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Study: E-Cigarettes Trigger Inflammation in the Gut

Study: E-Cigarettes Trigger Inflammation in the Gut

Touted by makers as a “healthy” alternative to traditional nicotine cigarettes, new research indicates the chemicals found in e-cigarettes disrupt the gut barrier and trigger inflammation in the body, potentially leading to a variety of health concerns. In the study, published Jan. 5, 2021 in the journal , Soumita Das, PhD, associate professor of pathology, and Pradipta Ghosh, MD, professor of cellular and molecular medicine at UC San Diego School of Medicine and Moores Cancer Center at UC San Diego School of Medicine, with colleagues, found that chronic use of nicotine-free e-cigarettes...

ucsd.edu
Jan 14
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Youth Using E-cigarettes Three Times as Likely to Become Daily Cigarette Smokers

Youth Using E-cigarettes Three Times as Likely to Become Daily Cigarette Smokers

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ucsd.edu
Jan 10
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Researchers discover a new superhighway system in the Solar System

Researchers discover a new superhighway system in the Solar System

Researchers have discovered a new superhighway network to travel through the Solar System much faster than was previously possible. Such routes can drive comets and asteroids near Jupiter to Neptune’s distance  in under a decade and to 100 astronomical units in less than a century. They could be used to send spacecraft to the far reaches of our planetary system relatively fast, and to monitor and understand near-Earth objects that might collide with our planet.In their paper, published in the Nov. 25 issue of Science Advances, the researchers observed the dynamical structure of these...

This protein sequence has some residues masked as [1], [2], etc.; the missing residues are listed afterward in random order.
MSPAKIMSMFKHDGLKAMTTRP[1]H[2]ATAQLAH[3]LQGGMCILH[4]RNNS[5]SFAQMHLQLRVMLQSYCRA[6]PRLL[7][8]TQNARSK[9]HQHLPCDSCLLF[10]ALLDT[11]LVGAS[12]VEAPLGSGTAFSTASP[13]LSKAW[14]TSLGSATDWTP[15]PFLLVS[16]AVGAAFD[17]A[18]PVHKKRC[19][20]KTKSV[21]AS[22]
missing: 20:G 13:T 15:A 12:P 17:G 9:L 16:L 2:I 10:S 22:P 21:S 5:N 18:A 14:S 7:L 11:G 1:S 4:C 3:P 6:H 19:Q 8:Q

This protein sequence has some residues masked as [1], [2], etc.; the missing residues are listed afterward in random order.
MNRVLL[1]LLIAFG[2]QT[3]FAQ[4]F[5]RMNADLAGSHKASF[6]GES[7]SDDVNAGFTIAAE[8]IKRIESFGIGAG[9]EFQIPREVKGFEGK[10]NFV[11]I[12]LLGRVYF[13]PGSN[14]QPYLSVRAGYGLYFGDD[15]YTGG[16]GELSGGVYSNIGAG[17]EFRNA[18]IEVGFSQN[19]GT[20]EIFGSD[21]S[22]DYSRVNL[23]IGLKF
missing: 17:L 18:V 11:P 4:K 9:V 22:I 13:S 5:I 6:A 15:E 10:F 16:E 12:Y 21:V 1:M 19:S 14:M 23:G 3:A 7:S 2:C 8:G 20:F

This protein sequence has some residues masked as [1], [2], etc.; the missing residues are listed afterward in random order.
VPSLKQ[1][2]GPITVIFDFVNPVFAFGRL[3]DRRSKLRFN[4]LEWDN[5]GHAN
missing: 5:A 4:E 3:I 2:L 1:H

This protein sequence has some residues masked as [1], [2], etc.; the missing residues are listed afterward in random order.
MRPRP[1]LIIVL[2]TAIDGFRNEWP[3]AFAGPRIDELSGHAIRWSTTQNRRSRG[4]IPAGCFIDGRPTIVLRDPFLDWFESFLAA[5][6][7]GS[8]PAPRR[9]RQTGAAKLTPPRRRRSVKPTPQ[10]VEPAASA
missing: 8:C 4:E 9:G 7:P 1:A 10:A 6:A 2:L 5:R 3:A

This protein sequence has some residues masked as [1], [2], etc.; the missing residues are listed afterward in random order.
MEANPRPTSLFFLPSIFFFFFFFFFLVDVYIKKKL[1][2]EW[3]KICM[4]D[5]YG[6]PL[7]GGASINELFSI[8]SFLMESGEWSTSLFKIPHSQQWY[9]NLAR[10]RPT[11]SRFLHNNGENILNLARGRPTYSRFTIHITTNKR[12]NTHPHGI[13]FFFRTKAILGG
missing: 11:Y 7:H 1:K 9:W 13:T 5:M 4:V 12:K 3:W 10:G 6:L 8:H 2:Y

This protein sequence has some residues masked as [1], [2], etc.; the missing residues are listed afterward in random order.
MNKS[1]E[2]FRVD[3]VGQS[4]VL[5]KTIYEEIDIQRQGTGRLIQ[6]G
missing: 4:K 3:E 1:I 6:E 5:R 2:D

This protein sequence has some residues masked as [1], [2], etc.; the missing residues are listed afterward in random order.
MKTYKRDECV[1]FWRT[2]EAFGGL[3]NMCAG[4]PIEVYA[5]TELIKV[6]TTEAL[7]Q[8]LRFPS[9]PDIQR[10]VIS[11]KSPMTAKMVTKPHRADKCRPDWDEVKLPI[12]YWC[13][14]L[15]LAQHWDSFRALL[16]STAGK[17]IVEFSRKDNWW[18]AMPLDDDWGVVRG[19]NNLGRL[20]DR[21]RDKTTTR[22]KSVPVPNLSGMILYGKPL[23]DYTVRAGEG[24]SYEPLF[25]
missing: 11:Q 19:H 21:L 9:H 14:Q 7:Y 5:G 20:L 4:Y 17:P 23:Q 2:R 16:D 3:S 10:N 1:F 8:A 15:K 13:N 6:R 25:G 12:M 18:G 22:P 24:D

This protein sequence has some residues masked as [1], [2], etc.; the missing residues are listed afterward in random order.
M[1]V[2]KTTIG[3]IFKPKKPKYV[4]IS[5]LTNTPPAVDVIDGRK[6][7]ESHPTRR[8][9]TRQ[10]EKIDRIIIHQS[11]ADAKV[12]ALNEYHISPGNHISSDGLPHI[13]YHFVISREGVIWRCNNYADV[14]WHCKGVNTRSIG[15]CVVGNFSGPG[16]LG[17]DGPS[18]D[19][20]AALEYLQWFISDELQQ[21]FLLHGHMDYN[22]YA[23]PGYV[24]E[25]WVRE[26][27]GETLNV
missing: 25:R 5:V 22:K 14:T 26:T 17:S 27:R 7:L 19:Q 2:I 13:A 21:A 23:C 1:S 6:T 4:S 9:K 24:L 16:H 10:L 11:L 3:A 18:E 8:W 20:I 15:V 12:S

ucsd.edu
Dec 11
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I See You: Honey Bees Use Contagious and Honest Visual Signal to Deter Attacking Hornets

I See You: Honey Bees Use Contagious and Honest Visual Signal to Deter Attacking Hornets

Nieh believes that the findings provide a cautionary tale about fake news for all of us.“Individuals in a honey bee colony are completely interdependent. They can’t go out and make it on their own. Cooperation is paramount, especially when faced with a large, heavily armored predator like hornets,” said Nieh. “A couple of hornets can kill thousands of bees in a single day. Yet through teamwork that correctly produces synchronized, massed ISY signals, they can get the hornet to back off without harming a single bee. Maybe that’s a lesson for us all.”Mario Aguilera,858-822-5148,UC San Diego’s...

ucsd.edu
Dec 11
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Virus-Like Probes Could Help Make Rapid COVID-19 Testing More Accurate, Reliable

Virus-Like Probes Could Help Make Rapid COVID-19 Testing More Accurate, Reliable

Nanoengineers at the University of California San Diego have developed new and improved probes, known as positive controls, that could make it easier to validate rapid, point-of-care diagnostic tests for COVID-19 across the globe.The positive controls, made from virus-like particles, are stable and easy to manufacture. Researchers say the controls have the potential to improve the accuracy of new COVID-19 tests that are simpler, faster and cheaper, making it possible to expand testing outside the lab.“Our goal is to make an impact not necessarily in the hospital, where you have...

ucsd.edu
Dec 11
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Excessive Fructose Consumption May Cause a Leaky Gut, Leading to Fatty Liver Disease